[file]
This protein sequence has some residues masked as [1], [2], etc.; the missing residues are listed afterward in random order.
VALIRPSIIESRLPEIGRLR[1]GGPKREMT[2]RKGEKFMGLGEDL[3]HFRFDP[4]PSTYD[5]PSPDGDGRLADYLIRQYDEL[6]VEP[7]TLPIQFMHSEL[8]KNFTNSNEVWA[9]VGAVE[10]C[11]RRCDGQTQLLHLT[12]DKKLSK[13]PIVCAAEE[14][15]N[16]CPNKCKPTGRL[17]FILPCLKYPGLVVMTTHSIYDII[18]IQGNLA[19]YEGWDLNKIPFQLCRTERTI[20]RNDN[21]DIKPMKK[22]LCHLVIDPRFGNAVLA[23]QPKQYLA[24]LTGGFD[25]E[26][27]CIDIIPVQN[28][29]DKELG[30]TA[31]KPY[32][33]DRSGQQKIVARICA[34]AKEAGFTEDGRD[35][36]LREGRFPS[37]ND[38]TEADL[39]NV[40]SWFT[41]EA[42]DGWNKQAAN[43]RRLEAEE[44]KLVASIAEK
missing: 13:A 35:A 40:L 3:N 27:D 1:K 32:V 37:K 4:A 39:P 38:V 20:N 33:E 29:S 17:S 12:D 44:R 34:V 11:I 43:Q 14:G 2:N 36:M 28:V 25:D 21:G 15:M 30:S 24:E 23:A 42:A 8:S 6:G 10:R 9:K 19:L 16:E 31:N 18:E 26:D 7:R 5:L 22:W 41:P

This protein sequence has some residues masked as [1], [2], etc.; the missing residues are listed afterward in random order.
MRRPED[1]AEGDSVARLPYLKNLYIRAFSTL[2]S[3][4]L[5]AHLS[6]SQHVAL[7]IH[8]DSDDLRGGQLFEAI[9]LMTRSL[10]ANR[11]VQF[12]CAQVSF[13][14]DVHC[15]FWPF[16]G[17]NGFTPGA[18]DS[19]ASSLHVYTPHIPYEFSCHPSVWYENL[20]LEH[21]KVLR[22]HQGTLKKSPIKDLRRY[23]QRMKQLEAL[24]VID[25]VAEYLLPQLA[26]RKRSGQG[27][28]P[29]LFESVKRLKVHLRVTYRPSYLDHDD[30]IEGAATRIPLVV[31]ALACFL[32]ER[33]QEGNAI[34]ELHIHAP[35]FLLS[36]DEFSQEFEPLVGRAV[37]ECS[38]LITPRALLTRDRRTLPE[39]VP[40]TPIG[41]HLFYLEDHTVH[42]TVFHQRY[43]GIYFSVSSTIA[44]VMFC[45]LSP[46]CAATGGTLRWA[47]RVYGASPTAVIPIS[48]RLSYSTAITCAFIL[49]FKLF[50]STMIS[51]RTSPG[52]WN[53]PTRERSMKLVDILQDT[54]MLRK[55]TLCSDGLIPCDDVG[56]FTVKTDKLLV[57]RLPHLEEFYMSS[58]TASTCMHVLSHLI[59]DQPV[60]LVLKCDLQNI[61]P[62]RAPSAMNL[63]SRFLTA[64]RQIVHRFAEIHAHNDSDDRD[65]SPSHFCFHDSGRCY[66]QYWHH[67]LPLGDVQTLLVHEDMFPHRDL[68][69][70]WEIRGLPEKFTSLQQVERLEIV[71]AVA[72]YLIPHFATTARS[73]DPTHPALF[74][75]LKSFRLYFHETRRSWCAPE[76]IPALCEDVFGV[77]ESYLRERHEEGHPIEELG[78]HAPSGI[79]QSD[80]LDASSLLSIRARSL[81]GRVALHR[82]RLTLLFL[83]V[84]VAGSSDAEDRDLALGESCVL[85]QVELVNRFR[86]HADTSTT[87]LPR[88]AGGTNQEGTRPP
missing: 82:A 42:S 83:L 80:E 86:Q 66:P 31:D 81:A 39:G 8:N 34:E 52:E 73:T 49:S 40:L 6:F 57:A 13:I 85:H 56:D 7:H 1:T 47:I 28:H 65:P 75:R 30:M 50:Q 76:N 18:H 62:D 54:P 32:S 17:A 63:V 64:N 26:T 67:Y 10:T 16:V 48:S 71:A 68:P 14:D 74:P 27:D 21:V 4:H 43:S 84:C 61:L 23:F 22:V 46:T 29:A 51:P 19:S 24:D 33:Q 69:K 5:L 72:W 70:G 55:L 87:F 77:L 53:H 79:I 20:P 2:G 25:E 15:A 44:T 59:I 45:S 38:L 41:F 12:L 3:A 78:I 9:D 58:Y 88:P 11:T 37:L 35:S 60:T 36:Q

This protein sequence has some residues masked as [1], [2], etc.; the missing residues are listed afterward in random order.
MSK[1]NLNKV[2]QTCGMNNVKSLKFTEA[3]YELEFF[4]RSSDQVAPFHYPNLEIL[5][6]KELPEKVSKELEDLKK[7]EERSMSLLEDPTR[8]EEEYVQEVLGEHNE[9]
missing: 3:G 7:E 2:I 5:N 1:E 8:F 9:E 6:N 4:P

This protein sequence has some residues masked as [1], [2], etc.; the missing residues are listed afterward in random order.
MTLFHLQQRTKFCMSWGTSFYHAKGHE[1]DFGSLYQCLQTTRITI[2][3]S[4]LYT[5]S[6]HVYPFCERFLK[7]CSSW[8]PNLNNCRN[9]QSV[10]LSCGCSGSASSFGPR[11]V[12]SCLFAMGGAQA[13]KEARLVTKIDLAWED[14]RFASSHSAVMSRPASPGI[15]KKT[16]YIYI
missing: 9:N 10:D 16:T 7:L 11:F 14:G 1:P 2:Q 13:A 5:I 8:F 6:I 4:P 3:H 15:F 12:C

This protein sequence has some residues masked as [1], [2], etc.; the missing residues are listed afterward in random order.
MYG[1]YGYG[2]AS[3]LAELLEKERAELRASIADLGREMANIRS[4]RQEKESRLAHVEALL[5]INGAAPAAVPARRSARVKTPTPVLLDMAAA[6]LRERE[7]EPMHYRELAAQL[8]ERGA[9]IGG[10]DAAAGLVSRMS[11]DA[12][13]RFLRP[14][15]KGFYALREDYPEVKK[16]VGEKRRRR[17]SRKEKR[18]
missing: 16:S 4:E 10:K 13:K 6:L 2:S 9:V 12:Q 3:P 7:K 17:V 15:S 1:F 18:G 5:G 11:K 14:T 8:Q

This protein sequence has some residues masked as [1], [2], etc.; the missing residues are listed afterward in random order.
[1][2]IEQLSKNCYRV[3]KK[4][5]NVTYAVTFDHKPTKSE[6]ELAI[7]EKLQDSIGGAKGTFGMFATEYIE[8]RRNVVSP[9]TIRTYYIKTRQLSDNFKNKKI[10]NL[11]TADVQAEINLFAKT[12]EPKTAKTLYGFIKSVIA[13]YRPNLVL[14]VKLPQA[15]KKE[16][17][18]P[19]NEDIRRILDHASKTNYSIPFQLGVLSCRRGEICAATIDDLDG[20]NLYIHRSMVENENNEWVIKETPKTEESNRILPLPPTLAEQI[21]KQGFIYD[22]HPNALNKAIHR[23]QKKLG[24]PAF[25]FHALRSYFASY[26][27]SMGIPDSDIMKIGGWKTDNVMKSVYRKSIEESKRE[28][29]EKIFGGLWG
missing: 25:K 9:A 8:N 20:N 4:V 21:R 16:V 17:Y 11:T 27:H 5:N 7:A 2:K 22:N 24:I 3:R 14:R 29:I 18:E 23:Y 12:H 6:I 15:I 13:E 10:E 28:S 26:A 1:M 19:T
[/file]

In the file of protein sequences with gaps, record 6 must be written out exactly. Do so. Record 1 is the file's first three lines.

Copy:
This protein sequence has some residues masked as [1], [2], etc.; the missing residues are listed afterward in random order.
[1][2]IEQLSKNCYRV[3]KK[4][5]NVTYAVTFDHKPTKSE[6]ELAI[7]EKLQDSIGGAKGTFGMFATEYIE[8]RRNVVSP[9]TIRTYYIKTRQLSDNFKNKKI[10]NL[11]TADVQAEINLFAKT[12]EPKTAKTLYGFIKSVIA[13]YRPNLVL[14]VKLPQA[15]KKE[16][17][18]P[19]NEDIRRILDHASKTNYSIPFQLGVLSCRRGEICAATIDDLDG[20]NLYIHRSMVENENNEWVIKETPKTEESNRILPLPPTLAEQI[21]KQGFIYD[22]HPNALNKAIHR[23]QKKLG[24]PAF[25]FHALRSYFASY[26][27]SMGIPDSDIMKIGGWKTDNVMKSVYRKSIEESKRE[28][29]EKIFGGLWG
missing: 25:K 9:A 8:N 20:N 4:V 21:R 16:V 17:Y 11:T 27:H 5:N 7:A 2:K 22:N 24:I 3:R 14:R 29:I 18:E 23:Y 12:H 6:I 15:I 13:E 10:E 28:S 26:A 1:M 19:T